When employing Advanced Practice Providers, a practice must answer several questions. First of all, what is that provider allowed to do under his/her state scope of practice? This will be different for the different types of APPs – whether advanced practice nurses or physician assistants. It may also vary from state-to-state, which may be more of a challenge for practices with multiple office locations. Secondly, what relationship will the APP have with the supervising physician? If the APP will be seeing his/her own patients, then the services will be billed under the APP’s name and provider number. If the APP will be seeing patients in conjunction with the supervising physician under his plan of care, then all parties must understand the incident-to and split/shared guidelines to ensure correct billing. Do the major payers in your area recognize APPs? Do they follow Medicare guidelines or have their own definition of incident-to?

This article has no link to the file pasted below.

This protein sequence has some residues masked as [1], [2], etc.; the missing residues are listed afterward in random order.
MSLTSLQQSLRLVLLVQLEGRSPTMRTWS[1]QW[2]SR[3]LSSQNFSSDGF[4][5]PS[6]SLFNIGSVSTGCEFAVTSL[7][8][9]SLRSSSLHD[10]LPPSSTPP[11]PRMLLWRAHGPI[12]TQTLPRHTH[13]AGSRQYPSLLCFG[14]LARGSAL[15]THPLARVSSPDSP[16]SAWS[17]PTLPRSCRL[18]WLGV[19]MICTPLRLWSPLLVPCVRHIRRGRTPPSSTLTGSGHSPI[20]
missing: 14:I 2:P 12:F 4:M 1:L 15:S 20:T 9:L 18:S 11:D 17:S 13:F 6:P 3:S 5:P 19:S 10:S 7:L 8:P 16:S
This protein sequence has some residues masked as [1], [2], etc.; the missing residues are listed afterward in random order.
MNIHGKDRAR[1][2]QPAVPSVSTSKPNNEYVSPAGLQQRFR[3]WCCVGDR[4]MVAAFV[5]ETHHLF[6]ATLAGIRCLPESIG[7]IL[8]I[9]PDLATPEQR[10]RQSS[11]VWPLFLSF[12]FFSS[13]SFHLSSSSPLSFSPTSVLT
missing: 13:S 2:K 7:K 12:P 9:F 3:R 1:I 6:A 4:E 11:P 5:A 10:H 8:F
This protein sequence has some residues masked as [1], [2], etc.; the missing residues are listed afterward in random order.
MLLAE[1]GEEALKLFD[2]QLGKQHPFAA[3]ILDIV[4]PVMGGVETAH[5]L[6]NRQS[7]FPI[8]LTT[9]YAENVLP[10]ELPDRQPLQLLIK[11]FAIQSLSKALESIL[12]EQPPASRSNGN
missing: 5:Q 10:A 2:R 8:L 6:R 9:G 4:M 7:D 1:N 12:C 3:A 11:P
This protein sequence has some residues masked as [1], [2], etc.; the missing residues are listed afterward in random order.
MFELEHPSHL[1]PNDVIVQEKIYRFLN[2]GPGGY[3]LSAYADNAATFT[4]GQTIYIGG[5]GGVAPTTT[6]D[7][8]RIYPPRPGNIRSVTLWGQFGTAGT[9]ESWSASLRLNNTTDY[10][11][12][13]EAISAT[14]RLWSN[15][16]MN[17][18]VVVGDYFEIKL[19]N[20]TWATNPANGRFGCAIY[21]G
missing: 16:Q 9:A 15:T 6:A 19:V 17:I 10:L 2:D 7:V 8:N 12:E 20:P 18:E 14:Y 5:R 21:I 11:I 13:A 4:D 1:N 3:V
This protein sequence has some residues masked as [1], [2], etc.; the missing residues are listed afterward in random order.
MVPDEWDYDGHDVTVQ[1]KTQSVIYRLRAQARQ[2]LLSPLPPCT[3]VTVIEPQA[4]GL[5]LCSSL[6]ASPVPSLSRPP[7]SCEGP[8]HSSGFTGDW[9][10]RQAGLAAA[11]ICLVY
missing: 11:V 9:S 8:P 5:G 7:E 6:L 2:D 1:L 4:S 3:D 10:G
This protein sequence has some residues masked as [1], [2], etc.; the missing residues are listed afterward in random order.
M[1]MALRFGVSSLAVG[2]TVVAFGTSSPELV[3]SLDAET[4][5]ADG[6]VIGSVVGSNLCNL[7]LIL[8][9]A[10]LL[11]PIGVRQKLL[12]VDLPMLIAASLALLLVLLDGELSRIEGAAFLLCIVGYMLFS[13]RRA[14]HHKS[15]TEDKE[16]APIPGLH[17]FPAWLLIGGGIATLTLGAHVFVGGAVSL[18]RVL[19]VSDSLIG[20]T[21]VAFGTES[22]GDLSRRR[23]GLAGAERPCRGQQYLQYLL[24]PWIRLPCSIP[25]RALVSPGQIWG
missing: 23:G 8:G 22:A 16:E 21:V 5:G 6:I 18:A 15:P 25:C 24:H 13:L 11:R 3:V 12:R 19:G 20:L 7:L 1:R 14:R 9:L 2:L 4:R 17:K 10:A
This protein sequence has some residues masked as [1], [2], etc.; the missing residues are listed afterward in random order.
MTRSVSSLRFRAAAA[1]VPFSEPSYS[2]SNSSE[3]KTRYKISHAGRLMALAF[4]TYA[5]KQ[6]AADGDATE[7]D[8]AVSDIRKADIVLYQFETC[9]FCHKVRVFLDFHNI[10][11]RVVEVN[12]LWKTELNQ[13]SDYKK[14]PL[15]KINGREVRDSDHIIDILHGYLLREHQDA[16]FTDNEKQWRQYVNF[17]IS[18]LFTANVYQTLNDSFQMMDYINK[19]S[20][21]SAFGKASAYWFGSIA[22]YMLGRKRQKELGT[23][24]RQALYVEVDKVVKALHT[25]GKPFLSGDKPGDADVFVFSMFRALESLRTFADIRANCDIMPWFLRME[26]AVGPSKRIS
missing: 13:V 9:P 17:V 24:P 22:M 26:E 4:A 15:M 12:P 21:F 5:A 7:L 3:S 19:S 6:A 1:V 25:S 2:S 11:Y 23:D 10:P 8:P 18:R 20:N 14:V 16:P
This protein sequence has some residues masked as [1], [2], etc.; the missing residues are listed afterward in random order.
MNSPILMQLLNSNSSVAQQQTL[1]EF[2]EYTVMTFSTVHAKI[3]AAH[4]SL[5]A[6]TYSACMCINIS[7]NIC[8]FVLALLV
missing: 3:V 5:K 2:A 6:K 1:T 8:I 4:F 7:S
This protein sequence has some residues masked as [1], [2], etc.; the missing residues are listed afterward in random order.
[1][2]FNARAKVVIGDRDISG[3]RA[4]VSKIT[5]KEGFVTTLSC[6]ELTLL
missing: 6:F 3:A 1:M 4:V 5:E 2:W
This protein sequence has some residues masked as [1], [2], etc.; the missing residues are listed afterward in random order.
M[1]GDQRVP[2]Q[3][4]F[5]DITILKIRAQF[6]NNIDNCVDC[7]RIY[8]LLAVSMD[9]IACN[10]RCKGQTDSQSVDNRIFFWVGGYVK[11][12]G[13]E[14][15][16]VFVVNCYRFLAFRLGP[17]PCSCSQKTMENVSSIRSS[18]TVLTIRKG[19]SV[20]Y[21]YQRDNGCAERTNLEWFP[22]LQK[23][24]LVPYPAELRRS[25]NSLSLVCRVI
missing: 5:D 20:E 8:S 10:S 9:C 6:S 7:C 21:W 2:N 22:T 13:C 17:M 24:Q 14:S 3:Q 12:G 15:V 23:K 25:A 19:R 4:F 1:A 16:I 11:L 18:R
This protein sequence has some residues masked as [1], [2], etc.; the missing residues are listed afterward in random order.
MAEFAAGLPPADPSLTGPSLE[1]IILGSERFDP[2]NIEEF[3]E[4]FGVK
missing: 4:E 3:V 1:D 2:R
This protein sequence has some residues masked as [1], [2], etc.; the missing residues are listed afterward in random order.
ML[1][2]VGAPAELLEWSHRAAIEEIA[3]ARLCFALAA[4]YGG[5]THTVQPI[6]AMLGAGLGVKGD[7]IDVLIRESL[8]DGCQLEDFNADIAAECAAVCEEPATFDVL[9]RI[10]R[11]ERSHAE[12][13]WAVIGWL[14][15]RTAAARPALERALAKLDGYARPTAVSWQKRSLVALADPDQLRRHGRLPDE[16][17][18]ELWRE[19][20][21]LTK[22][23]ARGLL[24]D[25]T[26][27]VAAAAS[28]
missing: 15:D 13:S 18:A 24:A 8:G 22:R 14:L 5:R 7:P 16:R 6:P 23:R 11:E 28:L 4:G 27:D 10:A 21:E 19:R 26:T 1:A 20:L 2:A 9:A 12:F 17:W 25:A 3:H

Educating patients is also a concern. A patient should understand the role of the APP in the practice and should also be informed of the billing arrangements. Most patients are very satisfied with the care they receive from APPs, but they should also be aware of the allowance for billing such services under the supervising physician to prevent questions of incorrect billing.
On Friday, Aug 19, 2016, I’ll be presenting an audio session at AudioEducator titled “Incident-to and Shared Billing – Update for Advanced Practice Providers (APPs).” In this session, you’ll get deeper insights on making the most of the assets APPs bring to your practice. Learn about the comparison of billing requirement by payer and tips for finding state licensure and privilege information. Also, get insights on compliance risks, patient relation issues and the 2016 CMS Final Rule on incident-to billing.